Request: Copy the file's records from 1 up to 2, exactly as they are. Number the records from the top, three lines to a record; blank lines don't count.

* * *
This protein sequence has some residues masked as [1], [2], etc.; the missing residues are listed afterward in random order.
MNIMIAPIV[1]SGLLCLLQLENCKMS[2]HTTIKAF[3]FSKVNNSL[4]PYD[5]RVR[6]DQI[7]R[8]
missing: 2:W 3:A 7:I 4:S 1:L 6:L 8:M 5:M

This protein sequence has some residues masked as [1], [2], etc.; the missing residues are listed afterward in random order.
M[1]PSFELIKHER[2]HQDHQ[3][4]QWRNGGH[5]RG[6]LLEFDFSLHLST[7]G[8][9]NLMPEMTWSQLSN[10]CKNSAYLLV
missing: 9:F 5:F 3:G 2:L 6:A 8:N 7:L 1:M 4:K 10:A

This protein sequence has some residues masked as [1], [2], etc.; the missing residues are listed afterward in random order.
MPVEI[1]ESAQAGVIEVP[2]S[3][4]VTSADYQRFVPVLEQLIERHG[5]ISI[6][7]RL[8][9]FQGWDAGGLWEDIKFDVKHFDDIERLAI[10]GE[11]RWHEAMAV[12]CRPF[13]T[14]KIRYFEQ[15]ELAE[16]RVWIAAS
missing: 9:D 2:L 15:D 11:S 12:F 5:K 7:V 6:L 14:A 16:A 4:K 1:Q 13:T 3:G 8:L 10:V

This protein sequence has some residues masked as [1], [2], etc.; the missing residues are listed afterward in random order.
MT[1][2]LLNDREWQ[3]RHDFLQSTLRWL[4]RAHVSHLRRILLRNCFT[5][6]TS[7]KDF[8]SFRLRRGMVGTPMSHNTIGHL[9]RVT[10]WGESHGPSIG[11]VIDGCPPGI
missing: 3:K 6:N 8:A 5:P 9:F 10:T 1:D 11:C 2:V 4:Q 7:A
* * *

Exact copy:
This protein sequence has some residues masked as [1], [2], etc.; the missing residues are listed afterward in random order.
MNIMIAPIV[1]SGLLCLLQLENCKMS[2]HTTIKAF[3]FSKVNNSL[4]PYD[5]RVR[6]DQI[7]R[8]
missing: 2:W 3:A 7:I 4:S 1:L 6:L 8:M 5:M

This protein sequence has some residues masked as [1], [2], etc.; the missing residues are listed afterward in random order.
M[1]PSFELIKHER[2]HQDHQ[3][4]QWRNGGH[5]RG[6]LLEFDFSLHLST[7]G[8][9]NLMPEMTWSQLSN[10]CKNSAYLLV
missing: 9:F 5:F 3:G 2:L 6:A 8:N 7:L 1:M 4:K 10:A